It’s crazy to think a rock climber would ever purposely smear grease on a route, but those were the “hangdog days” of the 1980s.
Jeff Smoot remembers watching his friend and accomplished climber Todd Skinner use a butane torch to burn grease from Index’s City Park route while dangling 100 feet above the ground.
Smoot was shocked — locals had taken extraordinary measures to show their frustration with a new generation of climbers who disregarded the sport’s established rules for a controversial technique known as “hangdogging.” The opposing climbing communities’ goal was the same — reach new heights via harder routes and faster ascents — but that didn’t prevent sabotage, fistfights and death threats.
Despite repeated clashes, some of which even involved feces, more climbers broke rank with traditional style and helped elevate the popularity of sport climbing, climbing gyms and competitive climbing.
Smoot, 57, an author, lawyer and photographer from Seattle, will share how this contentious period in rock climbing’s history transformed the sport at the next Marysville’s Outdoor Adventure Speaker Series event Tuesday at the Marysville Opera House.
“They didn’t know any better than to hangdog and rappel bolt,” Smoot said. “There have always been controversies about what is the best way to approach climbing, but in the end, if change is going to happen, it’s going to happen.”
Fundamental differences between new and traditional climbers became a problem not long after rock climbing exploded in popularity in the late 1970s.
Traditionalists believed that if a climber couldn’t overcome a difficult route, they should lower themselves down and try again. This idealistic approach, however, didn’t sit well with the new generation, who hung on the rope to rest after they fell and took time to practice their moves.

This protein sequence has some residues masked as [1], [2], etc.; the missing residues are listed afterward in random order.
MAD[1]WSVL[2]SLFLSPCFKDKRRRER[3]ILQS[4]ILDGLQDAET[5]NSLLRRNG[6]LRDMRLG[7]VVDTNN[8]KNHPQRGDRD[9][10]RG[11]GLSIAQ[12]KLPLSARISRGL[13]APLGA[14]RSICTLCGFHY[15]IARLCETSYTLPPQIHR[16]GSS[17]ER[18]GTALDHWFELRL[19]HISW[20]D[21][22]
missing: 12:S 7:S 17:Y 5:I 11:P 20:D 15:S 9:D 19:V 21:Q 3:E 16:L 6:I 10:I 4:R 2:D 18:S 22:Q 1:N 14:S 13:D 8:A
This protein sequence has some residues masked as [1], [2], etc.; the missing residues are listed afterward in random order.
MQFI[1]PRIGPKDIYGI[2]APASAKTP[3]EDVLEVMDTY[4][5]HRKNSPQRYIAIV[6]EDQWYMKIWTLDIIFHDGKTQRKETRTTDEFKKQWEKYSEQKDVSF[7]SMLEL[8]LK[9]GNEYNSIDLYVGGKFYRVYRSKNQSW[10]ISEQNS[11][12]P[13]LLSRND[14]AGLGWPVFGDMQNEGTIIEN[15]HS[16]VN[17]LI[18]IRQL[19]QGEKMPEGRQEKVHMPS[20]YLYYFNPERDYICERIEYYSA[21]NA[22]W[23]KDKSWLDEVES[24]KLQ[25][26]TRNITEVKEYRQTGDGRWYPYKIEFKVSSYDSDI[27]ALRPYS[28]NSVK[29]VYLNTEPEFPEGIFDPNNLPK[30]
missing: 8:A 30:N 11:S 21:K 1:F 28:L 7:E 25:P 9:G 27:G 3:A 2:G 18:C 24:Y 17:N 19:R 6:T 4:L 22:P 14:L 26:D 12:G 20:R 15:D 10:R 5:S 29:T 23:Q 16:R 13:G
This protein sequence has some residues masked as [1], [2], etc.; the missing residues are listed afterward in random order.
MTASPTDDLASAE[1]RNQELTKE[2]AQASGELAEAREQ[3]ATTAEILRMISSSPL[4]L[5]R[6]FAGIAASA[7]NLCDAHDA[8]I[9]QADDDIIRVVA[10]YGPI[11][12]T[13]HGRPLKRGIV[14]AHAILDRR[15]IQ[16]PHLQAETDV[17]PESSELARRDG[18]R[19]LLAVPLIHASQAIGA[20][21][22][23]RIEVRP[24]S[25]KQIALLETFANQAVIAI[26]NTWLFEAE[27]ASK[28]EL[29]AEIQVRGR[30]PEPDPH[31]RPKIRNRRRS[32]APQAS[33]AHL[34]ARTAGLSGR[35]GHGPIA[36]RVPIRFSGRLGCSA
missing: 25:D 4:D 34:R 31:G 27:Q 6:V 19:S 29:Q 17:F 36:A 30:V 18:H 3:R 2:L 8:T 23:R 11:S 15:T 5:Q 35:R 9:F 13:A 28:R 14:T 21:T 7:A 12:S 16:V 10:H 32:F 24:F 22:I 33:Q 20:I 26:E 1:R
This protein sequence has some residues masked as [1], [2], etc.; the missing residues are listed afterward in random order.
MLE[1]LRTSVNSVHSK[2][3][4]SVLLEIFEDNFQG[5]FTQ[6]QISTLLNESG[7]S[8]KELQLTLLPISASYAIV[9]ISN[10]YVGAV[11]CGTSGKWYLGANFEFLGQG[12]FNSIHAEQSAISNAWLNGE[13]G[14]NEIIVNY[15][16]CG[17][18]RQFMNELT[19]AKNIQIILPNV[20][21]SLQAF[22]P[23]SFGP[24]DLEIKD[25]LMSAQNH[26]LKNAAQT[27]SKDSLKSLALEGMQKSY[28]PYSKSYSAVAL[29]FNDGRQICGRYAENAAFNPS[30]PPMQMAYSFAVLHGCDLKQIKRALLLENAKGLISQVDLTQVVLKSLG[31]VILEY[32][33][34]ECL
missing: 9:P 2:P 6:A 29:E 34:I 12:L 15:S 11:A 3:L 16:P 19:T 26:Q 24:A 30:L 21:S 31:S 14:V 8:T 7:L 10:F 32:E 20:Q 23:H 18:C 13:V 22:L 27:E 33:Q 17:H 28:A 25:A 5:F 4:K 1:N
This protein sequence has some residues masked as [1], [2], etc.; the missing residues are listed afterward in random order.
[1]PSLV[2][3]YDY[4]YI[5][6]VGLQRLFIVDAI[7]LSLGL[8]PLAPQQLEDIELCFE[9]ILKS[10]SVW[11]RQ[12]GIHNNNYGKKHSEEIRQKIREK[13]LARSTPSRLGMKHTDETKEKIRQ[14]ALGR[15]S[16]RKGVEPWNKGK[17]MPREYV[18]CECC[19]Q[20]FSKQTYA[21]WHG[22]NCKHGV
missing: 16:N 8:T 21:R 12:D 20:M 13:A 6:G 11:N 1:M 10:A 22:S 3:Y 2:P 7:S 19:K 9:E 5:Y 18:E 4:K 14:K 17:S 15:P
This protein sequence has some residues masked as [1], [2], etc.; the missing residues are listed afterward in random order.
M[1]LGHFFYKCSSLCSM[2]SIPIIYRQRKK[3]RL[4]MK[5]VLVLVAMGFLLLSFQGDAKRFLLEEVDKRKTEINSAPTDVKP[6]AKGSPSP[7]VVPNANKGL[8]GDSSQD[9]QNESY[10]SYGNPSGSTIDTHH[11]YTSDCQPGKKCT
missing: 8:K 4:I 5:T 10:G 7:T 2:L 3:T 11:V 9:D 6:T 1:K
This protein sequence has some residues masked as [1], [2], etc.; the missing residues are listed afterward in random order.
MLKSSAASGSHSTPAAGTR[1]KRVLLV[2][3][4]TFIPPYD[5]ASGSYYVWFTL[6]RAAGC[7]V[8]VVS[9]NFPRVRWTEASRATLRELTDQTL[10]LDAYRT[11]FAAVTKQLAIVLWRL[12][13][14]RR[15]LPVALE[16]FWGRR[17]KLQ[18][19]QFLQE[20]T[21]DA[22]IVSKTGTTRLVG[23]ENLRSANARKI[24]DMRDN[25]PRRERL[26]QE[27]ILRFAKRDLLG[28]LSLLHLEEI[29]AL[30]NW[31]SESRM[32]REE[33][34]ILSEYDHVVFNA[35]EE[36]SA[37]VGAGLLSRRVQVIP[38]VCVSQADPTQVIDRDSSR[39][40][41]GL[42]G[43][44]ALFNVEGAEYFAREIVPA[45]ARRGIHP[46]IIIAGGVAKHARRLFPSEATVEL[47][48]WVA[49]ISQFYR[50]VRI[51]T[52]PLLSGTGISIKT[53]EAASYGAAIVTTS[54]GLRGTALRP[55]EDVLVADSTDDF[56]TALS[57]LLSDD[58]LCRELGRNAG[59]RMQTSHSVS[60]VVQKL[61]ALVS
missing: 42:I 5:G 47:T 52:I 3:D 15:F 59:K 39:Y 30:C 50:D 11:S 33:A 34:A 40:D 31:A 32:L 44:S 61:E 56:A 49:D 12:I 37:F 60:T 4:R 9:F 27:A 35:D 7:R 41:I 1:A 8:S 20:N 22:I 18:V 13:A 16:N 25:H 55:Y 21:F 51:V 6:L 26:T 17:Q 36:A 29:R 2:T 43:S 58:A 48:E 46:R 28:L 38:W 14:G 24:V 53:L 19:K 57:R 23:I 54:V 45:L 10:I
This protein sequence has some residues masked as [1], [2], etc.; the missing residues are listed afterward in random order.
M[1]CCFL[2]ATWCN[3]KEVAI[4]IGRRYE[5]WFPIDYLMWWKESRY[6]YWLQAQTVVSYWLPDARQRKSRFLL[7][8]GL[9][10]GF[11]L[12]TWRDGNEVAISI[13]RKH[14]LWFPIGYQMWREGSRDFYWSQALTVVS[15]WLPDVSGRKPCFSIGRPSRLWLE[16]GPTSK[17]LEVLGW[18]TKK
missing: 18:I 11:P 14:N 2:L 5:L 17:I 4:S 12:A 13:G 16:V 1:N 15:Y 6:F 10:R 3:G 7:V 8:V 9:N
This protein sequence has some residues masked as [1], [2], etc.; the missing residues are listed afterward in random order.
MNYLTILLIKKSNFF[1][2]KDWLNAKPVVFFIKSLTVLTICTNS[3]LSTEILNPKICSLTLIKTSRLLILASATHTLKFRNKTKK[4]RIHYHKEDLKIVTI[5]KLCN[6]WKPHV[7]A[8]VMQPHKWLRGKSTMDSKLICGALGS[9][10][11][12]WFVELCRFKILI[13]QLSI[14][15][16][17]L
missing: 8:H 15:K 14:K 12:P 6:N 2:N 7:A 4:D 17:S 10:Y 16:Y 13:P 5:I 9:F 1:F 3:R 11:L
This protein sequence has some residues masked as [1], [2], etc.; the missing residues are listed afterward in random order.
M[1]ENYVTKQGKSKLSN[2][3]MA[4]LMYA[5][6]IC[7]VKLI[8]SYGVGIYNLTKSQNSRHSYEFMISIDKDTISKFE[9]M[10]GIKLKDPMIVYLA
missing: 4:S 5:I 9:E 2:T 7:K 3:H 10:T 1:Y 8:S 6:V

This gymnastic style ultimately led climbers such as France’s Jean-Baptiste Tribout to ascend previously unconquerable heights, such as Oregon’s To Bolt or Not to Be at Smith Rock in 1986. But it irritated traditional climbers who thought it was a cheap trick for besting harder routes.
They gave it a derogatory name: “hangdogging.”
“The old guard thought that was cheating and disrespected the sport of adventure,” Smoot said. “It’s kind of like being towed into a big wave by a jet ski versus paddling in and catching it under your own power. Maybe you could catch a bigger wave that way, but it wasn’t really surfing, was it?”
Smoot, who grew up in Seattle, started climbing as a teenager during the mid-’70s in Leavenworth and Index. Because his style was influenced by bold free soloist and staunch traditionalist John Bachar, Smoot wasn’t a fan of hangdogging.
He’s since used the techniques, but his opinion that it’s stupid hasn’t changed.
“I don’t spend a lot of time working routes,” Smoot said. “I’d rather climb easier routes in good style than spend a lot of time working more difficult routes.”
He met Todd Skinner in 1983 while climbing Joshua Tree in Southern California. Skinner invited him to tour other popular sites across the U.S. in 1985.